Researchers Identify Causes and Mechanisms of Polycystic Ovary Syndrome Using Family-Based Genetic Analysis
The findings will enable personalized medicine approaches to disease prediction and potential new therapies for PCOS
A first-of-its-kind study using family-based genetic analysis has confirmed a gene involved in male hormone production, DENND1A, plays a major role in the development of polycystic ovary syndrome (PCOS). The discovery will enable personalized medicine approaches to PCOS, including better disease prediction. The findings are available online in The Journal of Clinical Endocrinology & Metabolism.
PCOS is among the most common endocrine conditions in reproductive-age women and is the leading cause of infertility and type 2 diabetes. The cause of PCOS is unknown, but there is a strong inherited susceptibility to the disorder. A number of common PCOS genetic variants that slightly increase disease risk have been mapped in previous genome-wide association studies, however the genes found to date account for only a small amount of PCOS disease risk.
“PCOS is a major cause of female infertility and is associated with other serious health problems,” said one of the senior authors of the study, Andrea Dunaif, MD, Chief of the Hilda and J. Lester Gabrilove Division of Endocrinology, Diabetes and Bone Disease at the Icahn School of Medicine at Mount Sinai. “Our findings provide important new insights into the mechanisms by which genetic variation causes PCOS. The rare genetic variants we found may be much better for predicting the condition than the common variants. Further, targeting pathways regulated by this gene could lead to new therapies for the condition.”
In the study, the researchers explored the genetic basis of PCOS by conducting whole-genome sequencing on DNA from the members of 62 families of women with PCOS. These families included both parents and one or more reproductive-age daughters with PCOS as well as unaffected daughters. Bioinformatic analyses were performed to determine which genes contained variants that were likely to be damaging. Only genes that were inherited from a parent were included for further analysis.
Dr. Dunaif and her colleagues found that reproductive and metabolic hormone levels were associated with rare genetic variants in DENND1A in approximately half of the families. This gene is important in testosterone production in the ovary; increased ovarian testosterone production is a major hormonal abnormality in PCOS. The findings indicate that this type of genetic variation contributes to the distinctive hormonal profile of the disorder.
The research was begun by Dr. Dunaif and colleagues at Northwestern University Feinberg School of Medicine and completed at the Icahn School of Medicine Mount Sinai.
“After sequencing the entire genomes of many families affected by the disease, we can determine how certain rare genetic variants are associated with PCOS,” said Geoffrey Hayes, PhD, Associate Professor in the Department of Medicine – Endocrinology, Metabolism and Molecular Medicine at Northwestern University Feinberg School of Medicine, and co-senior author of this study. “We hope our results will help uncover some of the involved hereditary mechanisms and ultimately teach us more about the molecular drivers of the disorder. This approach should be applicable to other common complex diseases affecting humans including diabetes and heart disease.”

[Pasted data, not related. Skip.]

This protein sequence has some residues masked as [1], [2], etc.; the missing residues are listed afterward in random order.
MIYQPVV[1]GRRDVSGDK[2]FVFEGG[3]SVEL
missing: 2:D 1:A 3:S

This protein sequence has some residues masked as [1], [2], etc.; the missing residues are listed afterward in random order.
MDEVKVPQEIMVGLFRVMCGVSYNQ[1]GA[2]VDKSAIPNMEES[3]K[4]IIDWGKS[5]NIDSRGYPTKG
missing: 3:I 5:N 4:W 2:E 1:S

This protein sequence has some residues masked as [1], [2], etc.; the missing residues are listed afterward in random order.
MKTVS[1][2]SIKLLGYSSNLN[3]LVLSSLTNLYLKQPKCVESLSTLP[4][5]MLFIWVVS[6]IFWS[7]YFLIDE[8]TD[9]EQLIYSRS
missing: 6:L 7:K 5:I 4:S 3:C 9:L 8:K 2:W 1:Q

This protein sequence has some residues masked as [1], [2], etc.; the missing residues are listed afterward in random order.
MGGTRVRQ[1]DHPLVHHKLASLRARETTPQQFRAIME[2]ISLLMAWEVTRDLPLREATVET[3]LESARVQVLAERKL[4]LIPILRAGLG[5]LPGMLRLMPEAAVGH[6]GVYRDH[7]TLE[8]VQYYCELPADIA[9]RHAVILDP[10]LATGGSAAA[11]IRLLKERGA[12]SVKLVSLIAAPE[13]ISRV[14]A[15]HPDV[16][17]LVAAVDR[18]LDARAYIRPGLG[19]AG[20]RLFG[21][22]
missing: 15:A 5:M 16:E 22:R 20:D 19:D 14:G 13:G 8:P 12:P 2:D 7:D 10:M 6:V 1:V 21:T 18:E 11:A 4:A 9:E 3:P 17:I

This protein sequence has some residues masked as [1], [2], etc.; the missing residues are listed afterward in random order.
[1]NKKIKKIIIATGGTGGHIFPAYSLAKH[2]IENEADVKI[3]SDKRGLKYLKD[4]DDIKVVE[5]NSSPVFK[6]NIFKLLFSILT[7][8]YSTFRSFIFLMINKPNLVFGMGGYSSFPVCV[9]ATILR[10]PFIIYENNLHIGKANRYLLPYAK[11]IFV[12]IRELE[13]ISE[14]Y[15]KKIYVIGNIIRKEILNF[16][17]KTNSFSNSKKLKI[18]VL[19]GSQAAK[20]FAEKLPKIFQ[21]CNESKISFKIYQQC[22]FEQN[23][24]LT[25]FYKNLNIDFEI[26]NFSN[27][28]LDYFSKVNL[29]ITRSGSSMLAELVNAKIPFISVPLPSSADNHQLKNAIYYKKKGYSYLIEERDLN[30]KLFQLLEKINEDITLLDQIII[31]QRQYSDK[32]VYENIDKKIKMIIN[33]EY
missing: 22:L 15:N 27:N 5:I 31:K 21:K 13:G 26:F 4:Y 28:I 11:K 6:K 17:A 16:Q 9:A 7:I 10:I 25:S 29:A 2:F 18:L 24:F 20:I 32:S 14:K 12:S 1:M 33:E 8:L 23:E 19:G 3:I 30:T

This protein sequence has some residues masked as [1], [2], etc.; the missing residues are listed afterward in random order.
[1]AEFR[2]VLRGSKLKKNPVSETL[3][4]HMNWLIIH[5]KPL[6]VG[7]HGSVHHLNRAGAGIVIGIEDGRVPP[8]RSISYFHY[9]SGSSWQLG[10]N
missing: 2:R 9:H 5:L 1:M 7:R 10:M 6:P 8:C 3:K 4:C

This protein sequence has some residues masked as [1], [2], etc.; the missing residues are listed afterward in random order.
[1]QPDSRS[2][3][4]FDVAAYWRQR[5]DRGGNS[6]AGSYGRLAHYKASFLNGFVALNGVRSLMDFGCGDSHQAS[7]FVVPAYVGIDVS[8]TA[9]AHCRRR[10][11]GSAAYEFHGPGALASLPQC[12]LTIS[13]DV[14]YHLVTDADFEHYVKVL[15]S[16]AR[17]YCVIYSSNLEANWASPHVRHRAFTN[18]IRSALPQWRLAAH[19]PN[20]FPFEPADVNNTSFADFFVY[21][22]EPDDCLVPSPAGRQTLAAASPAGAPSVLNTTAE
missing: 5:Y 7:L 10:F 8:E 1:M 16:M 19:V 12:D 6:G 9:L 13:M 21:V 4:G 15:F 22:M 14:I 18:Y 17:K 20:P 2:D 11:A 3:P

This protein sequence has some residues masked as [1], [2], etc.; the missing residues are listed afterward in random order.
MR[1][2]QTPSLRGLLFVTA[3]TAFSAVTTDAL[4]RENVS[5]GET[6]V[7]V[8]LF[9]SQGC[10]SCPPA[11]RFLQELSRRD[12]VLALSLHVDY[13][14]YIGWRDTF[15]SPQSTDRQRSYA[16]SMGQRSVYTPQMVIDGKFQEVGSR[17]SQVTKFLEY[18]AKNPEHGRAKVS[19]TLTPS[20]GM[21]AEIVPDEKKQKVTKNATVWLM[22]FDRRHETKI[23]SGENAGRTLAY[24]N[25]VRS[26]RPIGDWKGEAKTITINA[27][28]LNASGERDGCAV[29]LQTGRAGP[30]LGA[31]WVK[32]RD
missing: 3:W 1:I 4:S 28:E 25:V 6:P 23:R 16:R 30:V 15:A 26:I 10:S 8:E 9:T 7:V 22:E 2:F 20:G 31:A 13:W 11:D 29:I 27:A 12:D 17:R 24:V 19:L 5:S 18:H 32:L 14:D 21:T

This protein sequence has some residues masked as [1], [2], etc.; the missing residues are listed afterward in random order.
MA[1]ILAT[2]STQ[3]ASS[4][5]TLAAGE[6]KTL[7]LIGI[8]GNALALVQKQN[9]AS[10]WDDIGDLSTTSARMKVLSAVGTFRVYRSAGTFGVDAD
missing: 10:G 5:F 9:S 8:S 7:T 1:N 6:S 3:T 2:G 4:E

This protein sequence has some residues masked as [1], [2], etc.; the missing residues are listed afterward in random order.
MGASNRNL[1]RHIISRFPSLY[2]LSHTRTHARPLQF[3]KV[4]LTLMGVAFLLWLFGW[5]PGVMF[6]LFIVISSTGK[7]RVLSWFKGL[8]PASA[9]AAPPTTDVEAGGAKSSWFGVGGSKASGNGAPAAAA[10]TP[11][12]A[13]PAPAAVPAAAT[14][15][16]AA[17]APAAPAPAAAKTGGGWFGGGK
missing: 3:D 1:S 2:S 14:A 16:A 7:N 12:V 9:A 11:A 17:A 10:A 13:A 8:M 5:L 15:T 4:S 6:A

Matthew Dapas, PhD Candidate in the Department of Medicine at Northwestern University Feinberg School of Medicine, was the first author on the study and integral to this research.
This research was funded by the U.S. National Institutes of Health.
About the Mount Sinai Health System
The Mount Sinai Health System is New York City's largest integrated delivery system, encompassing eight hospitals, a leading medical school, and a vast network of ambulatory practices throughout the greater New York region. Mount Sinai's vision is to produce the safest care, the highest quality, the highest satisfaction, the best access and the best value of any health system in the nation. The Health System includes approximately 7,480 primary and specialty care physicians; 11 joint-venture ambulatory surgery centers; more than 410 ambulatory practices throughout the five boroughs of New York City, Westchester, Long Island, and Florida; and 31 affiliated community health centers. The Icahn School of Medicine is one of three medical schools that have earned distinction by multiple indicators: ranked in the top 20 by U.S. News & World Report's "Best Medical Schools", aligned with a U.S. News & World Report's "Honor Roll" Hospital, No. 12 in the nation for National Institutes of Health funding, and among the top 10 most innovative research institutions as ranked by the journal Nature in its Nature Innovation Index. This reflects a special level of excellence in education, clinical practice, and research. The Mount Sinai Hospital is ranked No. 18 on U.S. News & World Report's "Honor Roll" of top U.S. hospitals; it is one of the nation's top 20 hospitals in Cardiology/Heart Surgery, Gastroenterology/GI Surgery, Geriatrics, Nephrology, and Neurology/Neurosurgery, and in the top 50 in six other specialties in the 2018-2019 "Best Hospitals" issue. Mount Sinai's Kravis Children's Hospital also is ranked nationally in five out of ten pediatric specialties by U.S. News & World Report. The New York Eye and Ear Infirmary of Mount Sinai is ranked 11th nationally for Ophthalmology and 44th for Ear, Nose, and Throat. Mount Sinai Beth Israel, Mount Sinai St. Luke's, Mount Sinai West, and South Nassau Communities Hospital are ranked regionally.